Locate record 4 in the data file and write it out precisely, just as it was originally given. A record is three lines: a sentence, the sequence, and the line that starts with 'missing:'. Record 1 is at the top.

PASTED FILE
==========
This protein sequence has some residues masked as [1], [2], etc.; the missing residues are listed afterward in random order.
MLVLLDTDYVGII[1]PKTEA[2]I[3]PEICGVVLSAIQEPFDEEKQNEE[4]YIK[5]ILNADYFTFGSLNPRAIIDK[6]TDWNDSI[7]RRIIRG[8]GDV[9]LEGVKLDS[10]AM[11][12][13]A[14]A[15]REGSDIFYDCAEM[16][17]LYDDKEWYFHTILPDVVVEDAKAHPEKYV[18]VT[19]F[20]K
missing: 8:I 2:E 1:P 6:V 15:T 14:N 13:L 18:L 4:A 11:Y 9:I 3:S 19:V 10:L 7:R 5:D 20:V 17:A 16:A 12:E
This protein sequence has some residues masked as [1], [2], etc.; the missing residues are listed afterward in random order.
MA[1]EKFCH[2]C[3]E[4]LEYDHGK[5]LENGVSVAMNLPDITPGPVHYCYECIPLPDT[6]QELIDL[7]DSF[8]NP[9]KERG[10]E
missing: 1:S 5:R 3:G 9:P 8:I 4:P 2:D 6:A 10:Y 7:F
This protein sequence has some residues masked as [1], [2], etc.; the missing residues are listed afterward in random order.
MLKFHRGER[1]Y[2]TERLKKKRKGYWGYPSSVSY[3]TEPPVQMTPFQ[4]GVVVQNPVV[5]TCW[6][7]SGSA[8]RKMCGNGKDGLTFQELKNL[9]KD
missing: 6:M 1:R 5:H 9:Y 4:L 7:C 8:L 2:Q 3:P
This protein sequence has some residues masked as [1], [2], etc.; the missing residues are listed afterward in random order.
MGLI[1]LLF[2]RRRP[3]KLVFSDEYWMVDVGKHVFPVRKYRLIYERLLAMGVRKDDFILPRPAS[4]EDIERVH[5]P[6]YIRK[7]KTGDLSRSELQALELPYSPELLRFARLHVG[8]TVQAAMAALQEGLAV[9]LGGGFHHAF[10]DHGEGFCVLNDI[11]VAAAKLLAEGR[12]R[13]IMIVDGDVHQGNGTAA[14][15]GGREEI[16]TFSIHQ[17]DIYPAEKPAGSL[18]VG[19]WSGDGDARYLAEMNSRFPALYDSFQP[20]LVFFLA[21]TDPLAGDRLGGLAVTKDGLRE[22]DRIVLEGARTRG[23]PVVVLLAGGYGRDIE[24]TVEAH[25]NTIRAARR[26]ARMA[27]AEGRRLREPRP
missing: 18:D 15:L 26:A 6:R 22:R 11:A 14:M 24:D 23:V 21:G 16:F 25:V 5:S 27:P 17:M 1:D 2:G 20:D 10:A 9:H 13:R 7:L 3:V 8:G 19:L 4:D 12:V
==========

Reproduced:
This protein sequence has some residues masked as [1], [2], etc.; the missing residues are listed afterward in random order.
MGLI[1]LLF[2]RRRP[3]KLVFSDEYWMVDVGKHVFPVRKYRLIYERLLAMGVRKDDFILPRPAS[4]EDIERVH[5]P[6]YIRK[7]KTGDLSRSELQALELPYSPELLRFARLHVG[8]TVQAAMAALQEGLAV[9]LGGGFHHAF[10]DHGEGFCVLNDI[11]VAAAKLLAEGR[12]R[13]IMIVDGDVHQGNGTAA[14][15]GGREEI[16]TFSIHQ[17]DIYPAEKPAGSL[18]VG[19]WSGDGDARYLAEMNSRFPALYDSFQP[20]LVFFLA[21]TDPLAGDRLGGLAVTKDGLRE[22]DRIVLEGARTRG[23]PVVVLLAGGYGRDIE[24]TVEAH[25]NTIRAARR[26]ARMA[27]AEGRRLREPRP
missing: 18:D 15:L 26:A 6:R 22:R 11:A 14:M 24:D 23:V 21:G 16:F 25:V 5:S 27:P 17:M 1:D 2:G 20:D 10:A 9:H 13:R 7:L 3:V 8:G 19:L 4:D 12:V